Desire 1: Worship in the TRUE way.
    Belief 1: The TRUE way is the Christian way.
    Desire 2: Worship in the Crhistian way.

    QDesire 1: Worship in the TRUE way.
    QBelief 1: The TRUE way is the non-Christian way.
    QDesire 2: Worship in the non-Crhistian way.

    The question here is which desire is guiding the evangelical purpose: Desire 1 or Desire 2? Furthermore, are they really two different desires? If Ishmael’s has belief 1, then Desire 1 and Desire 2 have exactly the same content for Ishmael. So it does not seem to make much difference. It is still the case that Ishmael’s evangelical task is driven by Desire 2; Queequeg’s by QDesire 2. So Ishmael wants Queequeg to satisfy Ishmael’s Desire 2, and by the Golden Rule, he wants to satisfy Queequeg’s QDesire2.

    This still gets us to the same problem. I don’t see, hence, how your interpretation of the evangelical task gets Ishmael from not turning idolator. The only way out, I guess, consists in the christian story being the true one. But this is certainly different from the christian thinking that the chrisitian story is the true one. This, it seems, is difficult to prove.

  5. Jeff says:

    What’s essential for the conclusion that Melville draws (the conclusion being that Ishmael should turn idolater) is that Ishmael would have Queequeg worship in HIS (Ishmael’s) way of worship. Therefore, Ishamel should unite with Queequeg in HIS(Queequeg’s) form of worship, whether that kind of worship is what Ishmael thinks God wants or not. The possessive indexical is what allows for Melville’s conclusion to be drawn. It’s the indexical that I have issue with, as I don’t think that the evangelical’s desire necessarily includes a possessive indexical term like the one Melville needs. Let me explain.

    Surely Ishmael doesn’t want Queequeg to unite with him in worship simply because it is HIS (Ishmael’s) form of worship (say that God came down from heaven and told Ishmael that the way he (Ishmael) worships is wrong. Ishmael would, then, not want Queequeg to unite with him in Ishmael’s form of worship because it‘s wrong). Rather Ishmael wants Queequeg to unite with him in Ishmael’s form of worship because it is the way God wants us to worship. Therefore, Ishmael would actually have Queequeg worship in Ishmael’s way of worship, provided it is truly the way that God wants us to worship. Consequently, by the golden rule, Ishmael should unite with Queequeg in Queequeg’s form of worship, provided it is the way that God wants us to worship. But since Ishmael doesn’t think Queequeg’s form of worship is what God wants, Ishmael need not turn idolater. And because Ishmael’s form of worship is what God wants, Ishmael is still able to wish that Queequeg would unite with him in Ishmael’s form of worship.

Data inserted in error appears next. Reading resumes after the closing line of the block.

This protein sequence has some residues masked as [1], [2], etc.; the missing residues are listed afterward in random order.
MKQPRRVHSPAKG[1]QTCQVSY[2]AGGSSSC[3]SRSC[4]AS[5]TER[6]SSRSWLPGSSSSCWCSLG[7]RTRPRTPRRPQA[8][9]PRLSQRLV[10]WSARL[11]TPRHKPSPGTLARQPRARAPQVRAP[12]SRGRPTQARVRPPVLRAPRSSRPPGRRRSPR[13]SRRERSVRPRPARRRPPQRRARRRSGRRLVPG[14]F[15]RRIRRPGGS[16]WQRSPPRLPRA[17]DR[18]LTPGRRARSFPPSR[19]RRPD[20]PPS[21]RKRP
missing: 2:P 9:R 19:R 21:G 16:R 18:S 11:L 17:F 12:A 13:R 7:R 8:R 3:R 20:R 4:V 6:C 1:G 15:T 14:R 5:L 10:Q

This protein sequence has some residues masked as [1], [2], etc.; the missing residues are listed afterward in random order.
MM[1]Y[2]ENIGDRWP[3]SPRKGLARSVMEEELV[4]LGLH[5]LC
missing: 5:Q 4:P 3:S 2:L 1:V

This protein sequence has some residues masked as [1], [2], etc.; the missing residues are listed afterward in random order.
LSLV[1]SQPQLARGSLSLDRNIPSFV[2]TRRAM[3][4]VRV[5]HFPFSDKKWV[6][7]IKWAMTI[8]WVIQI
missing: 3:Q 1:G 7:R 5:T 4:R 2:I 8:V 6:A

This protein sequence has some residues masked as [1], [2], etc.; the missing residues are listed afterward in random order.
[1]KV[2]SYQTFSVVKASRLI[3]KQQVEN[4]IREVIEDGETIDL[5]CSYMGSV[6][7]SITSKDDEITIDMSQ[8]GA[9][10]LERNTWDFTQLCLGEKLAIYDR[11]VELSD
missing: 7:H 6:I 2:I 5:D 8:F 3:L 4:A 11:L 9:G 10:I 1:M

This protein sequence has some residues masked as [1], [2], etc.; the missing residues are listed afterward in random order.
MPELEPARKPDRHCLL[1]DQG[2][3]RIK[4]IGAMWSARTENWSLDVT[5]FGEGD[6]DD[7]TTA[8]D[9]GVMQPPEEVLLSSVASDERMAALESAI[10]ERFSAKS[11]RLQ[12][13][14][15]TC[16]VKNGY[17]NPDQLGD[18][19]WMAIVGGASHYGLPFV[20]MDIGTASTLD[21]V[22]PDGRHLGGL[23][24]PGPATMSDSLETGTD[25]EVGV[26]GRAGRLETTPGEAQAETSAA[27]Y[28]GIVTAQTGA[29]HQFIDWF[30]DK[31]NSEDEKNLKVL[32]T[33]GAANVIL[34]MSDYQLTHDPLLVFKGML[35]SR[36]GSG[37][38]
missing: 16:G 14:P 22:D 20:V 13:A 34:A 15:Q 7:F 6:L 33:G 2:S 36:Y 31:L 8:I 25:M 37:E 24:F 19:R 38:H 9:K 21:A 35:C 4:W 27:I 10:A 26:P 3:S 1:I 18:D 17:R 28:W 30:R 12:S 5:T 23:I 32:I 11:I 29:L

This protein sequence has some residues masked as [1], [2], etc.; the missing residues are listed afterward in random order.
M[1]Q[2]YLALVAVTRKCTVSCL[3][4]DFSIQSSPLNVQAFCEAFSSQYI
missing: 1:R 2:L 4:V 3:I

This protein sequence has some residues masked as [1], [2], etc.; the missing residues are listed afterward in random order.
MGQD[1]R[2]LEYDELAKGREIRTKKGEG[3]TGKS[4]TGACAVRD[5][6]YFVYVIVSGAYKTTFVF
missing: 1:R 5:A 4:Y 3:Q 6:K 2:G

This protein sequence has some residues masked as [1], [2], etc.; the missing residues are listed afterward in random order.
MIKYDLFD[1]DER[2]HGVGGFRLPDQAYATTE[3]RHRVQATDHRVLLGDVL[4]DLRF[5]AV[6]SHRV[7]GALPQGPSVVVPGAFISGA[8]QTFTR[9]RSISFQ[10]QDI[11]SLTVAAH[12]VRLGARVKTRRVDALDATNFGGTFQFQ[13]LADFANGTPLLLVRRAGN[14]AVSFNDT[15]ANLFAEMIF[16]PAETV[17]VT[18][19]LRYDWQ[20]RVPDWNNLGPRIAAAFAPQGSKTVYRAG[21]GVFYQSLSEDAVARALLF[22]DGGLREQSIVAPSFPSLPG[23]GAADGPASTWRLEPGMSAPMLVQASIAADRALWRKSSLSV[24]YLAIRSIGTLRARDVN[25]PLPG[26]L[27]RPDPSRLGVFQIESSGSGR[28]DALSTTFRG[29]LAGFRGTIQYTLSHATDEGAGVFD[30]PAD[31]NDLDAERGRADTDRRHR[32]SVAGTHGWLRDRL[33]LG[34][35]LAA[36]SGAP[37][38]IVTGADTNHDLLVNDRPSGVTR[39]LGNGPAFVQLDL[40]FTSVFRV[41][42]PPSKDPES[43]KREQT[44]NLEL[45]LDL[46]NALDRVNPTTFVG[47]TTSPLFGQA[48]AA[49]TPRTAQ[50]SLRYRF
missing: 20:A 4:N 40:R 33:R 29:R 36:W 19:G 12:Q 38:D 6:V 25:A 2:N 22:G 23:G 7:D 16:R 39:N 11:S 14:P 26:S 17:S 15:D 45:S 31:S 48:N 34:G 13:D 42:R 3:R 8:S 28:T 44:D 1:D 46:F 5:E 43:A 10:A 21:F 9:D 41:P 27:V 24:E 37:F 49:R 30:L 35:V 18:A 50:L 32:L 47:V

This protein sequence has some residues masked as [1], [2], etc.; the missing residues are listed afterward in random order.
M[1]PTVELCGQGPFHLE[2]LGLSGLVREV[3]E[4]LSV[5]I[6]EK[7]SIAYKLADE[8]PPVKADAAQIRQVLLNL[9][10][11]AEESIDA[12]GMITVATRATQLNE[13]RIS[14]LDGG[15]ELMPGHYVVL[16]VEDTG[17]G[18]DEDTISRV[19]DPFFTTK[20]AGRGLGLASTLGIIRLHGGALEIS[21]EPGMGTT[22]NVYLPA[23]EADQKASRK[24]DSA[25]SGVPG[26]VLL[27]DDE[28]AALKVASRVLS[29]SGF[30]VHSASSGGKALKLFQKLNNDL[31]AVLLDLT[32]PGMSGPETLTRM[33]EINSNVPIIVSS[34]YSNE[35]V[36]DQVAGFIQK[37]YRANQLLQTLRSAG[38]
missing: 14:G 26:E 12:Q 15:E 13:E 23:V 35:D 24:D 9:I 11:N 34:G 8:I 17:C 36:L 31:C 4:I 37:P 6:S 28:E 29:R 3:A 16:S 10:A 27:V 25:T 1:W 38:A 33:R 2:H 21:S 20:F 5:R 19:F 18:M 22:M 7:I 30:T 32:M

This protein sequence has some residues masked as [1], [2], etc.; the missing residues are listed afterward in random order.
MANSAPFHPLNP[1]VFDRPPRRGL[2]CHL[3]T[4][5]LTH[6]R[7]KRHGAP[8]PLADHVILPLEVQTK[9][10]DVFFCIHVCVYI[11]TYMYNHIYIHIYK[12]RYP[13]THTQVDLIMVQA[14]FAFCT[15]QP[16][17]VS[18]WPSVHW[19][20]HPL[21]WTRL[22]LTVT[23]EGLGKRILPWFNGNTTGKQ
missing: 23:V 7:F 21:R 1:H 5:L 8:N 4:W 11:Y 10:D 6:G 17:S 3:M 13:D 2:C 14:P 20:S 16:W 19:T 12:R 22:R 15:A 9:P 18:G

One last comment, unrelated to the above argument. I think a key is noticing the “…as you would have them…” part of the golden rule. Ishmael wouldn’t have Queequeg desire to have Ishmael worship in the non-Christian way. He would have Queequeg desire for Ishmael to worship in the Christian way, because, to Ishmael, that‘s the true way. It’s not a problem that Queequeg doesn’t actually have this desire, because all the golden rule requires is that Ishamel WOULD HAVE Queequeg have this desire.

  6. Edú says:


    Many thanks for this clarificatory remark. I think this makes a lot more sense to me. I am still dubious about something: the simple fact that “Ishmael’s form of worship” and “the true form of worship” have the same meaning and, hence, should be interchangeable salva veritate in any sentence utterd by Ishmael. The same goes for “my form of worship” when uttered by Ishmael. I think this makes it so that either Ishmael becomes idolator, or his theistic story gets him to believe in contradictions. One is a reductio ad estulto the other is a reductio ad absurdum.

    Here’s how:

    Reductio ad Estulto
    P1) God wants me to worship the True way.
    P2) By accident, the true way is my way.
    P3) Hence, God wants me to worship my way.
    P4) I shall do on to others what I would have them to do to me.
    P5) I want Queequeg to worship the true way.
    P6) From (P5) and (P3) I want Queequeg to worship in my way.